That’s what we want the world to believe. The cup is full. See? It’s full up to overflowing, and I’m getting an even bigger cup and filling it some more. Will that finally bring us to the safe, warm place of comfort and contentment we long to be? That depends on whether or not we are willing enough and brave enough to move on to interdependence.
Another stage? Yes, another stage. These stages of development are not a new discovery, but a reality well documented and explored by sociologists and philosophers and psychologists and religions. What is amazing is that it remains so foreign to many of us. When we finally arrive at our independence it is hard to even think about making another major shift, but without growing further we will never know the level of fulfillment, satisfaction and completion that is possible in our relationships.
That is what this book of simple writings is about. It’s about learning how to love and be loved. It’s about finding ways to say what you feel. It’s about the willingness and courage to move beyond independence and into interdependence. It’s about surrendering your heart and becoming vulnerable to the one you love. It is about making a decision to accept and embrace someone completely. That is a decision and a change that can happen in an instant but requires a lifetime of dedication and commitment to sustain.
If you make the decision to know true love, choose to nurture the relationship each and every day. There are many ways to do so, but you will find one of the simplest and most rewarding for both of you will be with words. Tell him or her how you feel. Talk to them. Write to them. Be sincere and honest, but don’t be afraid to be romantic. Speak in words that might make you feel weak…that show you are surrendering control and trusting in the love of your partner. Reminisce about the relationship you have shared. Claim what it can be by describing your vision of the future as if it were real today.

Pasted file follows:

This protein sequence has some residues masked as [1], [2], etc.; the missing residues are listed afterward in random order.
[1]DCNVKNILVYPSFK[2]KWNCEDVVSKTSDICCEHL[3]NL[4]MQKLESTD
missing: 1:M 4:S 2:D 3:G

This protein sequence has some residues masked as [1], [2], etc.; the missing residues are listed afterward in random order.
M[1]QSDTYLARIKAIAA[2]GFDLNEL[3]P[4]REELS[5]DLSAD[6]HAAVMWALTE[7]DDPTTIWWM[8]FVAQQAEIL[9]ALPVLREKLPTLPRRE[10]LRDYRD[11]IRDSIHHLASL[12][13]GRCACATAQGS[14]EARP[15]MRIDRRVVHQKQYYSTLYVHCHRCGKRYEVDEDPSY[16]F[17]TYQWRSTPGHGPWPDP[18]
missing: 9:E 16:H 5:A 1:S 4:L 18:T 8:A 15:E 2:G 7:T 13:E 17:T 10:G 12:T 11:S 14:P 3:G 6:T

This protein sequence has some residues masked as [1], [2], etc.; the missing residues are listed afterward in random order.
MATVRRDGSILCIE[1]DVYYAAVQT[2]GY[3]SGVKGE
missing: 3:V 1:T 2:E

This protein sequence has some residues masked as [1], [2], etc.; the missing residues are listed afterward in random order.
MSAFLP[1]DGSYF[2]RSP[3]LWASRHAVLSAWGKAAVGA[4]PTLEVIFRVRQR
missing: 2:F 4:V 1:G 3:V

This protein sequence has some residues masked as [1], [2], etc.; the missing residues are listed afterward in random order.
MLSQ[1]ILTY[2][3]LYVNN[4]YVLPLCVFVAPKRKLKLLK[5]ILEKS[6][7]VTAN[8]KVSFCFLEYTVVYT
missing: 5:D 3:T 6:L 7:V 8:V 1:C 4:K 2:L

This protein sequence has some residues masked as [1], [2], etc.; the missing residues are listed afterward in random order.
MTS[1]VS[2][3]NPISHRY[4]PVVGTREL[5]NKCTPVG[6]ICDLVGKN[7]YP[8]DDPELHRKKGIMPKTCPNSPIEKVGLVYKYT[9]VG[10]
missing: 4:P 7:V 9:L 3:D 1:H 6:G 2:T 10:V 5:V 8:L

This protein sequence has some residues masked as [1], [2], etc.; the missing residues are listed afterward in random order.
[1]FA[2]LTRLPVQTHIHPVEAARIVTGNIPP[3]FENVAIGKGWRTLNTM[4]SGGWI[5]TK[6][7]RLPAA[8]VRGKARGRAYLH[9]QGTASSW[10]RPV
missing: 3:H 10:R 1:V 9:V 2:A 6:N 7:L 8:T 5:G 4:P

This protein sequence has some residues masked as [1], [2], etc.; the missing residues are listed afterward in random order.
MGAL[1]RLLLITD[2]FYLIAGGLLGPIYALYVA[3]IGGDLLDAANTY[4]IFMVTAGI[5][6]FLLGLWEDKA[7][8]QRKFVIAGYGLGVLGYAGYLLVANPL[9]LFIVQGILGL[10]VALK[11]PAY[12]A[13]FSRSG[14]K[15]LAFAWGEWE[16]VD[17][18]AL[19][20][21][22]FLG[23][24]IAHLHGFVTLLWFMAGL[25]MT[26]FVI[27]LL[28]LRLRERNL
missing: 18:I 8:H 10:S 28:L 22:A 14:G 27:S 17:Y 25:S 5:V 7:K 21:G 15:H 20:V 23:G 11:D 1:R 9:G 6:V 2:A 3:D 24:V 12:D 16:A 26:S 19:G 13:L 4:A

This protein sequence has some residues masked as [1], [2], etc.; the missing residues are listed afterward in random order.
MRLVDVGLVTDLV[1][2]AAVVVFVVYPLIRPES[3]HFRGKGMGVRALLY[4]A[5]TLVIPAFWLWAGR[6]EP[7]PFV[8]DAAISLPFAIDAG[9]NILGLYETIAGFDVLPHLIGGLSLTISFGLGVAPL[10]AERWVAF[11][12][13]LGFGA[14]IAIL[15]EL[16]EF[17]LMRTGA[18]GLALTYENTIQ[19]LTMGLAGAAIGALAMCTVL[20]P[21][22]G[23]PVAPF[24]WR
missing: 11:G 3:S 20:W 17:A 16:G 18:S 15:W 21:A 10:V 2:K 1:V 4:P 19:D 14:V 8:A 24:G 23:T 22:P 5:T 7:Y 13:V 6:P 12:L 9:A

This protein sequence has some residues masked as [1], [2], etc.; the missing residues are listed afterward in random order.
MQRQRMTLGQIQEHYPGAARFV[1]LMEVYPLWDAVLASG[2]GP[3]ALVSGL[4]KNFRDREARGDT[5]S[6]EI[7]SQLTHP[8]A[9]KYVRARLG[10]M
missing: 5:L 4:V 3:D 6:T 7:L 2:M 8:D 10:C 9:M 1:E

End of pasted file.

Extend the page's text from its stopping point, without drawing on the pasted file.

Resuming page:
Are there risks with this approach? Yes, as with most things in life, there is risk, but without some risk, is there reward? Is there a chance your words will not be embraced, or appreciated or returned? Perhaps, but the thing to remember is the very real possibility you will connect with your mate in a way the two of you have never known before.
Life is too short to live a lie and too long to live alone. Move from independence to the fulfillment of interdependence. Know the shared private world that can only be discovered by surrendering to the one you love.
Tell them of your love now. Tell them often. Tell them again.
I Need You To Know: Words from the Heart for the One I Love By H. Thomas Saylor
Copyright 2004 ISBN 0976201208
Published by: Three Dot, L.L.C.
Used by permission. Unauthorized duplication prohibited.